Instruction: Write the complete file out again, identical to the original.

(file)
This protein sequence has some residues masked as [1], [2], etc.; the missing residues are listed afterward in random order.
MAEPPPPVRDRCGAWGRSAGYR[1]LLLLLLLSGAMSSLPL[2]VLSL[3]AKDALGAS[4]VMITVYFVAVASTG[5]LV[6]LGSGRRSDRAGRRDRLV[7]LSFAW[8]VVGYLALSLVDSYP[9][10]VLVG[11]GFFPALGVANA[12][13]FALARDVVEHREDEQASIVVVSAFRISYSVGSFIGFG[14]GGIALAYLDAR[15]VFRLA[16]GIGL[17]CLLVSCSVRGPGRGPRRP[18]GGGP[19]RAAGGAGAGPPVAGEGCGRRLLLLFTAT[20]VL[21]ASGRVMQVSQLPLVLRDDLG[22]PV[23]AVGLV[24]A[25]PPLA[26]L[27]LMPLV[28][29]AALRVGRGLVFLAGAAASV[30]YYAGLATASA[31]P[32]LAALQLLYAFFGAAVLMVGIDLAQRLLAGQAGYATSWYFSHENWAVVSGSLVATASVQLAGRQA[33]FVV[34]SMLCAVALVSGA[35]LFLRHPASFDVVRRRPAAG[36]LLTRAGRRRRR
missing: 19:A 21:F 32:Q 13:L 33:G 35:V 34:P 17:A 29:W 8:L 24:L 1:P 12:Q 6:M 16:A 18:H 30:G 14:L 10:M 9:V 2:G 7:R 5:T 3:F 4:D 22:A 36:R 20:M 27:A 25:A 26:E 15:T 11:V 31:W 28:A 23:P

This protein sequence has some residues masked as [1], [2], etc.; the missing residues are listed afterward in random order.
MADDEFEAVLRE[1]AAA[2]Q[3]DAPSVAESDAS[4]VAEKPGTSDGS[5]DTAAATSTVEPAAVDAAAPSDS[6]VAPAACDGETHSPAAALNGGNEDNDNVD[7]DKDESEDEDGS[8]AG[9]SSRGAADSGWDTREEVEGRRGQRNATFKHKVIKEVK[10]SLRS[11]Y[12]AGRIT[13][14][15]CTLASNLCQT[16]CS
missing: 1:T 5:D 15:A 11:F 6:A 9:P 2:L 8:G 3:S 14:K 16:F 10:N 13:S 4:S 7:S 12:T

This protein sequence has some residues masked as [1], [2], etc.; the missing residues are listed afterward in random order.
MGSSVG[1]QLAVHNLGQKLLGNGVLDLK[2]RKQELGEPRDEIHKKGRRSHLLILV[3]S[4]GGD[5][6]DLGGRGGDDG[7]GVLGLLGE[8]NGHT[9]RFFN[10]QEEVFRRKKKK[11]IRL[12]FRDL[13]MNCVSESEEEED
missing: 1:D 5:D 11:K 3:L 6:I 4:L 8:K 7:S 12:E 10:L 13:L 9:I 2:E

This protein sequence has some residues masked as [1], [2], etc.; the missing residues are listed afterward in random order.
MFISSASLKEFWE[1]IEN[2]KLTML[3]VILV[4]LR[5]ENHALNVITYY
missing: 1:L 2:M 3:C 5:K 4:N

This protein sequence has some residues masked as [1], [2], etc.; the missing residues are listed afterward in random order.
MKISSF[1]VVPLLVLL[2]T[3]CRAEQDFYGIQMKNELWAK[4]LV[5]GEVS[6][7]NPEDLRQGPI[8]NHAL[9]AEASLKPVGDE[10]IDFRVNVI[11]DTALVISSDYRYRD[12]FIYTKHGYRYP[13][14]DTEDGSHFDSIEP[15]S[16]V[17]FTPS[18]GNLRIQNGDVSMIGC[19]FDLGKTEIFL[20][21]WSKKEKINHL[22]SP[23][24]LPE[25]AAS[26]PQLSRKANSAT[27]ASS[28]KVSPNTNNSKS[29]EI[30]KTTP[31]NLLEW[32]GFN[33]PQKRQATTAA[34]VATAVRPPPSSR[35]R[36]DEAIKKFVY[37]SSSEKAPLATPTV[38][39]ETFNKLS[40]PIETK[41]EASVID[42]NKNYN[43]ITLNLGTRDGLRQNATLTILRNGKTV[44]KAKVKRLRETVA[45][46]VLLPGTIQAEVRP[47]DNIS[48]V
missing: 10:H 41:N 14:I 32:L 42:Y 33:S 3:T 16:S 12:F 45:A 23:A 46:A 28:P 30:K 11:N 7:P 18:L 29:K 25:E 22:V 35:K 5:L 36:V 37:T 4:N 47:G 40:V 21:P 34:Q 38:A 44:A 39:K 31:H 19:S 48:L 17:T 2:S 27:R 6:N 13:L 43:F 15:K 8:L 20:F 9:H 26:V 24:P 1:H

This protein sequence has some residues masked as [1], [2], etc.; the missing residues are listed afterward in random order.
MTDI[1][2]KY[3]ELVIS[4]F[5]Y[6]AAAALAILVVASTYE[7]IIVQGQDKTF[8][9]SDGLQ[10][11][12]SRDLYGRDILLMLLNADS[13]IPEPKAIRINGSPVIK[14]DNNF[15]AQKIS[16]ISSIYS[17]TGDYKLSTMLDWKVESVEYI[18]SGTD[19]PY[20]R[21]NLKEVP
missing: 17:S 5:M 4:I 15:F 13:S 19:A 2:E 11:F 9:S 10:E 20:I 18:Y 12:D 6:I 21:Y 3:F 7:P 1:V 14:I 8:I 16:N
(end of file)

This protein sequence has some residues masked as [1], [2], etc.; the missing residues are listed afterward in random order.
MAEPPPPVRDRCGAWGRSAGYR[1]LLLLLLLSGAMSSLPL[2]VLSL[3]AKDALGAS[4]VMITVYFVAVASTG[5]LV[6]LGSGRRSDRAGRRDRLV[7]LSFAW[8]VVGYLALSLVDSYP[9][10]VLVG[11]GFFPALGVANA[12][13]FALARDVVEHREDEQASIVVVSAFRISYSVGSFIGFG[14]GGIALAYLDAR[15]VFRLA[16]GIGL[17]CLLVSCSVRGPGRGPRRP[18]GGGP[19]RAAGGAGAGPPVAGEGCGRRLLLLFTAT[20]VL[21]ASGRVMQVSQLPLVLRDDLG[22]PV[23]AVGLV[24]A[25]PPLA[26]L[27]LMPLV[28][29]AALRVGRGLVFLAGAAASV[30]YYAGLATASA[31]P[32]LAALQLLYAFFGAAVLMVGIDLAQRLLAGQAGYATSWYFSHENWAVVSGSLVATASVQLAGRQA[33]FVV[34]SMLCAVALVSGA[35]LFLRHPASFDVVRRRPAAG[36]LLTRAGRRRRR
missing: 19:A 21:F 32:Q 13:L 33:G 35:V 34:P 17:A 29:W 8:L 24:L 1:P 12:Q 6:M 16:A 18:H 30:G 14:L 10:M 9:V 2:G 7:R 5:T 3:F 4:D 22:A 36:R 20:M 27:A 25:A 26:E 15:T 11:V 31:W 28:A 23:P

This protein sequence has some residues masked as [1], [2], etc.; the missing residues are listed afterward in random order.
MADDEFEAVLRE[1]AAA[2]Q[3]DAPSVAESDAS[4]VAEKPGTSDGS[5]DTAAATSTVEPAAVDAAAPSDS[6]VAPAACDGETHSPAAALNGGNEDNDNVD[7]DKDESEDEDGS[8]AG[9]SSRGAADSGWDTREEVEGRRGQRNATFKHKVIKEVK[10]SLRS[11]Y[12]AGRIT[13][14][15]CTLASNLCQT[16]CS
missing: 1:T 5:D 15:A 11:F 6:A 9:P 2:L 8:G 3:S 14:K 16:F 10:N 13:S 4:S 7:S 12:T

This protein sequence has some residues masked as [1], [2], etc.; the missing residues are listed afterward in random order.
MGSSVG[1]QLAVHNLGQKLLGNGVLDLK[2]RKQELGEPRDEIHKKGRRSHLLILV[3]S[4]GGD[5][6]DLGGRGGDDG[7]GVLGLLGE[8]NGHT[9]RFFN[10]QEEVFRRKKKK[11]IRL[12]FRDL[13]MNCVSESEEEED
missing: 1:D 5:D 11:K 3:L 6:I 4:L 8:K 7:S 12:E 10:L 13:L 9:I 2:E

This protein sequence has some residues masked as [1], [2], etc.; the missing residues are listed afterward in random order.
MFISSASLKEFWE[1]IEN[2]KLTML[3]VILV[4]LR[5]ENHALNVITYY
missing: 1:L 2:M 3:C 5:K 4:N

This protein sequence has some residues masked as [1], [2], etc.; the missing residues are listed afterward in random order.
MKISSF[1]VVPLLVLL[2]T[3]CRAEQDFYGIQMKNELWAK[4]LV[5]GEVS[6][7]NPEDLRQGPI[8]NHAL[9]AEASLKPVGDE[10]IDFRVNVI[11]DTALVISSDYRYRD[12]FIYTKHGYRYP[13][14]DTEDGSHFDSIEP[15]S[16]V[17]FTPS[18]GNLRIQNGDVSMIGC[19]FDLGKTEIFL[20][21]WSKKEKINHL[22]SP[23][24]LPE[25]AAS[26]PQLSRKANSAT[27]ASS[28]KVSPNTNNSKS[29]EI[30]KTTP[31]NLLEW[32]GFN[33]PQKRQATTAA[34]VATAVRPPPSSR[35]R[36]DEAIKKFVY[37]SSSEKAPLATPTV[38][39]ETFNKLS[40]PIETK[41]EASVID[42]NKNYN[43]ITLNLGTRDGLRQNATLTILRNGKTV[44]KAKVKRLRETVA[45][46]VLLPGTIQAEVRP[47]DNIS[48]V
missing: 10:H 41:N 14:I 32:L 42:Y 33:S 3:T 16:S 12:F 45:A 23:A 46:A 28:P 30:K 11:N 7:P 18:L 29:K 25:E 22:V 35:K 5:L 36:V 37:T 4:N 47:G 40:V 21:P 34:Q 38:A 44:A 39:K 31:H 19:S 48:L 17:T 2:S 27:R 6:N 13:L 43:F 15:K 8:L 20:F 9:H 26:V 24:P 1:H

This protein sequence has some residues masked as [1], [2], etc.; the missing residues are listed afterward in random order.
MTDI[1][2]KY[3]ELVIS[4]F[5]Y[6]AAAALAILVVASTYE[7]IIVQGQDKTF[8][9]SDGLQ[10][11][12]SRDLYGRDILLMLLNADS[13]IPEPKAIRINGSPVIK[14]DNNF[15]AQKIS[16]ISSIYS[17]TGDYKLSTMLDWKVESVEYI[18]SGTD[19]PY[20]R[21]NLKEVP
missing: 17:S 5:M 4:I 15:F 13:S 19:A 2:E 11:F 9:S 10:E 20:I 18:Y 12:D 6:I 21:Y 3:F 7:P 1:V 14:I 8:I 16:N